Tim Bulkeley, Lecturer in Old Testament, Carey Baptist College
Developer of the Amos Hypertext Commentary & podBible projects.

Saturday 5 September 2009, 9am-12pm. OGGB4 Lecture Theatre, Level 0, Owen G Glenn Building, 12 Grafton Road, The University of Auckland. Please REGISTER your attendance by Wednesday 2 September with theologyadmin AT auckland DOT ac DOT nz

Posted by steve at 10:27 PM

Thursday, May 07, 2009

hello carey folk

Hi, I’ve noticed quite a few visitors coming from Carey Baptist College, in particular an online learning discussion forum. It feels strange, this sensation of probably something on this blog being viewed and discussed, but because the forum is closed, I can’t hear the conversation.

Posted by steve at 06:42 PM

Saturday, April 04, 2009

Stephen Matta

Stephen Matta from Georgia, I have responded to your email. However my email reply keeps bouncing. Since you leave no other address I have no way of contacting you, apart from to place this notice on my blog.

Posted by steve at 09:25 AM

Thursday, March 26, 2009

church-twit

OK, we’re having a go at using twitter for Opawa Baptist – http://twitter.com/opbap. We’ve created a group twitter, initially with a number of pastoral team people, and will see whether it’s useful tool in terms of comings and goings and prayer updates around the church.

Posted by steve at 03:36 PM

Tuesday, July 08, 2008

should Christians use copyright?

Not according to Keith. He has just emailed me the following: “I was just wondering why someone who has a heart for God’s people and would want marriages to have the best start ever would have such an issue with their message being used by others. Imagine if Jesus did that with the bible?”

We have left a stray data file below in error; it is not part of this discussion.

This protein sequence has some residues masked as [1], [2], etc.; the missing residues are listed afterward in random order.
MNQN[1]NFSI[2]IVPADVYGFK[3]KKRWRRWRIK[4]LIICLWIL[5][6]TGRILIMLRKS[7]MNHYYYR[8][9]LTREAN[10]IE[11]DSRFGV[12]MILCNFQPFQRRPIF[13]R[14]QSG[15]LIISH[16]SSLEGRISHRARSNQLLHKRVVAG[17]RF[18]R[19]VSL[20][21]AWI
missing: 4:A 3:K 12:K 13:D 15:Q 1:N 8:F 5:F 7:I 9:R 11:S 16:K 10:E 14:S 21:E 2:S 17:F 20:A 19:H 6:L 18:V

I presume he is talking about this entry on my blog; where 4 years ago, I wrote the following: “[not to be reproduced in any form, including verbal, without permission. ie. creative commons does not apply to this post]“ (Update: written on 1 post on this blog. The other 1230 posts are under creative commons use. ONE post, on which I simply wanted people to ask before they used it. And when people did, I simply said “sure and thanks so much” and got a wee thrill that my thoughts were being used. Feedback – its important for me you know. Part of the gift of encouragement.)

What do people think? Should a Jesus follower have an issue with their message being used by others without permission?

Posted by steve at 10:41 AM

Wednesday, July 11, 2007

religion on and offline

Christchurch bloggers: please pass this on … Do you use, or want to use, web or cell phone in ministry? Need to consider the influence of new technology for church and faith? Then check out: Building Christian community: What the internet can teach offline church, with Heidi Campbell, BCNZ Christchurch, 70 Condell Ave, 28 July, 2007. More info here

And calling all on-line bloggers: what we are going to do is try to run this seminar on-line and off-line. Heidi’s notes will be placed on-line 24 hours before kickoff. We will also try to Skype her seminar and thus anyone in the world can ask questions via website. Could be a fun mixing of on-line and off-line, so pass it on.

Posted by steve at 06:41 PM

Wednesday, June 27, 2007

iGod in New Zealand

Just had an email from Heidi Campbell, who is a bit of an academic guru on internet and spirituality:

I am working on a project in how individuals involved in the emerging church discourse use and speak about new media in their ministries. I was wondering if you can recommend other people it might be good for me to connect with while I am in NZ. I will be in country for the entire month of July.

She is going to be with us in Christchurch Saturday July 27 for a interactive seminar on religion, internet and new media. If people around New Zealand want to connect with her, drop a comment.